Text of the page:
Feedback gathering tools such as surveys or suggestion boxes can be valuable tools for landlords to gather insights and feedback from tenants.

This shows a commitment to providing a high-quality living environment and can help differentiate the rental property from others in the market. Don't just ask for the feedback, but actually act on it, to conspicuously show that you're addressing tenant requests.

5. Offer resident perks 

Offering perks and incentives can be a great way for landlords to stand out and add value to the rental property. This could include hosting community events, providing access to streaming services, or offering discounts on local memberships.

Millennial renters are more likely to respond to the right perks, according to a property software company's research.

Source: Softwareadvice.com

A study conducted by Apogee, a property management company, revealed the top perks that tenants look for in a rental property, which include:

Having a perks management system in place can help landlords track and manage the perks they offer, ensuring that tenants are receiving the benefits they were promised. This can also help landlords stay organized and budget for these extras accordingly.

6. Maintain common areas

Landlords should also ensure that common areas are well-kept and maintained. This includes any shared spaces such as hallways, lobbies, or outdoor areas.

Boost the overall pride of residence by keeping a clean appearance. There is no end to the number of DIY videos you can find that will help you spruce up common areas without a full renovation. This creates a positive living experience and fosters a sense of community and pride within the rental property.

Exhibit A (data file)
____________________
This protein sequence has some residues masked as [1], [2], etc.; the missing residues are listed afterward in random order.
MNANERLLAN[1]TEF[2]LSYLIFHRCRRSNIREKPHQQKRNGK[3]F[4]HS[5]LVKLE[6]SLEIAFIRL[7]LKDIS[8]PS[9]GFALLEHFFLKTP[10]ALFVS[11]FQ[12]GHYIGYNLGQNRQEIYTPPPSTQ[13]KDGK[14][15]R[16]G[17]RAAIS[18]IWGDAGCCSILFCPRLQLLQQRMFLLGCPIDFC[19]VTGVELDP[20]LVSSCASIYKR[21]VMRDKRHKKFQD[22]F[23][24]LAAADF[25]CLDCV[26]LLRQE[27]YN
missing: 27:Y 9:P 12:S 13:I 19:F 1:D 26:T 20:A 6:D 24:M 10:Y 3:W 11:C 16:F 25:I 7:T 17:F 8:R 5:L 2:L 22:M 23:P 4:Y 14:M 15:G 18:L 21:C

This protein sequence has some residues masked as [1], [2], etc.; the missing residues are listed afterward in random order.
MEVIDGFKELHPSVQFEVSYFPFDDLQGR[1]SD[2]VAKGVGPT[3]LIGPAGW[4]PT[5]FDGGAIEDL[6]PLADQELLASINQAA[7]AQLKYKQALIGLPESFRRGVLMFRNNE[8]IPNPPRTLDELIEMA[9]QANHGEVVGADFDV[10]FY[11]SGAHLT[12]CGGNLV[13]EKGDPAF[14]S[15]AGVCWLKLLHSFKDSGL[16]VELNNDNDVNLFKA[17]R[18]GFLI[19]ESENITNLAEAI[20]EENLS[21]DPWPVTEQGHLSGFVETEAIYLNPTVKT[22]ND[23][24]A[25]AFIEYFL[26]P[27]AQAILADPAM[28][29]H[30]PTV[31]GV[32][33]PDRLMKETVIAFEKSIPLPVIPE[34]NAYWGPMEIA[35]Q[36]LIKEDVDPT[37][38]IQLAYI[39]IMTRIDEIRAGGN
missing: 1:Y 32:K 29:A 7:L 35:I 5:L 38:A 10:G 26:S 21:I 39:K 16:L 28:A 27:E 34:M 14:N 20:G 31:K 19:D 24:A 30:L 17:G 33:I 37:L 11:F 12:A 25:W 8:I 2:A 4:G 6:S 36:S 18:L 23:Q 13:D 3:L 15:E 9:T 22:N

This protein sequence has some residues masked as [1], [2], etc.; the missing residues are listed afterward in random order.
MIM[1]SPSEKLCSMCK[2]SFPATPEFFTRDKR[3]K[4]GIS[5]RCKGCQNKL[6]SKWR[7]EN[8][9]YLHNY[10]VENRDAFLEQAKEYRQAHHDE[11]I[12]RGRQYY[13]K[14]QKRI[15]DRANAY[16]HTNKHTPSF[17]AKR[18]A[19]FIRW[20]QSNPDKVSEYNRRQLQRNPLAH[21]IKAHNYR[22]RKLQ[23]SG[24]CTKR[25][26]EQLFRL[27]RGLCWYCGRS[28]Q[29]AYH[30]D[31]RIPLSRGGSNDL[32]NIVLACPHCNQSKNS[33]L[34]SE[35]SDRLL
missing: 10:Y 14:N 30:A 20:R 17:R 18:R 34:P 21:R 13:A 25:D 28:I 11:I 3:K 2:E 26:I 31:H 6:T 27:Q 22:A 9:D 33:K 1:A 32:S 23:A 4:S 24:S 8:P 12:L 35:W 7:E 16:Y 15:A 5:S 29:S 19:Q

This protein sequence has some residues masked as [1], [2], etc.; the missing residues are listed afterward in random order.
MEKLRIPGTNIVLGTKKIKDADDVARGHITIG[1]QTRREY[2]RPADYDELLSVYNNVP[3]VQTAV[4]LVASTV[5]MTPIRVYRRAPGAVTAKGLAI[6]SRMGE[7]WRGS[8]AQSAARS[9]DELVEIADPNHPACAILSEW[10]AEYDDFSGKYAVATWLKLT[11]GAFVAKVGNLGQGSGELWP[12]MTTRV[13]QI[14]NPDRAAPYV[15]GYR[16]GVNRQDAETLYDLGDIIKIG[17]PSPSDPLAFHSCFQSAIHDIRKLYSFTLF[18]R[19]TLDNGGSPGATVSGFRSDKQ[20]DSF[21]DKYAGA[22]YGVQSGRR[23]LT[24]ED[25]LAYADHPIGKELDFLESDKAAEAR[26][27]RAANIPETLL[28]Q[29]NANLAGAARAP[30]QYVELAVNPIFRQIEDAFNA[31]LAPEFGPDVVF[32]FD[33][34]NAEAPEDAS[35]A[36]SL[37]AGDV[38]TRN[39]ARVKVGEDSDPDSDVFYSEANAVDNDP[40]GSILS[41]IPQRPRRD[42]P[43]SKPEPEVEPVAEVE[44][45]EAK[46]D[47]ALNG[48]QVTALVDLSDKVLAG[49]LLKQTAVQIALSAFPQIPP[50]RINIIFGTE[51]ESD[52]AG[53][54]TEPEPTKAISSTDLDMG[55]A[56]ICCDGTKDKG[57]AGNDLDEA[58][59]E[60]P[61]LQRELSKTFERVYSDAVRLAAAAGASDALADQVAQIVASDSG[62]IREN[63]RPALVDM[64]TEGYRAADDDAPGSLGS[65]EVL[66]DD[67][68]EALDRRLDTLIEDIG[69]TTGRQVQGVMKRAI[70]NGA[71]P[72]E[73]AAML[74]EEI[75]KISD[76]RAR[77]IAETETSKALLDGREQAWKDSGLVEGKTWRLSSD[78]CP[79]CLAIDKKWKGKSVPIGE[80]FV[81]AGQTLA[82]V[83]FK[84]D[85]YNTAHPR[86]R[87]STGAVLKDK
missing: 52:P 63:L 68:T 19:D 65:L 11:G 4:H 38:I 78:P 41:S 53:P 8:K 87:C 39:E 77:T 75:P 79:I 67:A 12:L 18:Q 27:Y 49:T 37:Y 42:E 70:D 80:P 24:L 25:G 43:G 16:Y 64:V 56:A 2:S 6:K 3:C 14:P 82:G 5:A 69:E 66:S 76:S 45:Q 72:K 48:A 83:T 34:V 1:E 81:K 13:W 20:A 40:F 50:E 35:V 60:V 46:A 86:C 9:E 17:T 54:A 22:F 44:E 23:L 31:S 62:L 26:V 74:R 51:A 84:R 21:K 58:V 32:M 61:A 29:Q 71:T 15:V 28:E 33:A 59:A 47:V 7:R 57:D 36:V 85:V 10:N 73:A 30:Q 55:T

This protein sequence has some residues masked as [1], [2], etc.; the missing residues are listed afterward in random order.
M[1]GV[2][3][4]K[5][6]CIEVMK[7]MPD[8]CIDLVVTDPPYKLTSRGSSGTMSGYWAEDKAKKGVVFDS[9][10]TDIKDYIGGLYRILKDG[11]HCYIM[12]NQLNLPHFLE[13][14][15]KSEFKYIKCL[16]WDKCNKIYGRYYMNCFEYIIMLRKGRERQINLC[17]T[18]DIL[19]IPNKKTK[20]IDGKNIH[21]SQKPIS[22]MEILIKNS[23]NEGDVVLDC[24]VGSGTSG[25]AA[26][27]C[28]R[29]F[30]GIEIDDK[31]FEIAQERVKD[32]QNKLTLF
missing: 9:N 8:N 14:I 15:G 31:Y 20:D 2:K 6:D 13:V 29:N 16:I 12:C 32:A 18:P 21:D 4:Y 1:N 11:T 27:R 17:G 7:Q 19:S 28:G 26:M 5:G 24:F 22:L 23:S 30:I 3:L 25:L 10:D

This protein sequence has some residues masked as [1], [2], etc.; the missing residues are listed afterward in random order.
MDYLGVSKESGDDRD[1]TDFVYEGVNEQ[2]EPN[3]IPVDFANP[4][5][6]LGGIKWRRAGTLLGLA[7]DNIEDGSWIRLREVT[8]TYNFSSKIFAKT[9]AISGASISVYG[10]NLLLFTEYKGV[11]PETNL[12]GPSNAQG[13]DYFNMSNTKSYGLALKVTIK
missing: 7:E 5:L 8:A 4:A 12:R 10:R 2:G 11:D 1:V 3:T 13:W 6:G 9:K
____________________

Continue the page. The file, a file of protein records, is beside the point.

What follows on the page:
7. Show empathy 

By showing compassion and empathy towards tenants, landlords can foster loyalty and mutual respect. 

By showing empathy towards tenants, landlords can create a more harmonious living environment and establish a positive reputation in the market.

8. Offer stability 

Instead of having frequent turnover and constantly increasing rent prices, consider locking in multi-year lease terms with tenants.

This not only provides security for tenants, but also creates a stable income for the landlord. 

It can also foster a sense of loyalty and commitment from tenants who know they have a reliable living situation for the foreseeable future.

9. Address issues privately

In the event of conflicts or issues arising between landlords and tenants, it is important to address them privately and calmly. 

This means avoiding public confrontations or aggressive behavior in the building or online. Keep your social media profiles private, and don't vent about work online.

Handle conflicts in a respectful and diplomatic manner, so you can preserve your relationships with tenants and avoid potential legal issues. It also shows a level of professionalism and maturity, which can benefit the landlord's reputation in the rental market.

10. Continuously improve

Keeping track of residential estate trends  and implementing them will help landlords be up to date in their rental properties, making it more attractive for potential tenants. Continuously improve and update your rental properties to stay competitive in the rental market and potentially increase property value over time. 


At the end of the day, it's all about providing a positive living experience for your tenants. 

If you're looking for expert help in offering perks to your tenants and creating a thriving rental property, reach out to us

Our team of experienced professionals will guide you through the process and help you take your tenant retention game to the next level.

About the author
Adrienne Kmetz
Adrienne is a marketing expert with a career history of working in startups of all sizes, from early stage to series A. She has 17+ years of experience writing about business, finance, and entrepreneurship. She went to Colorado College where she majored in skiing.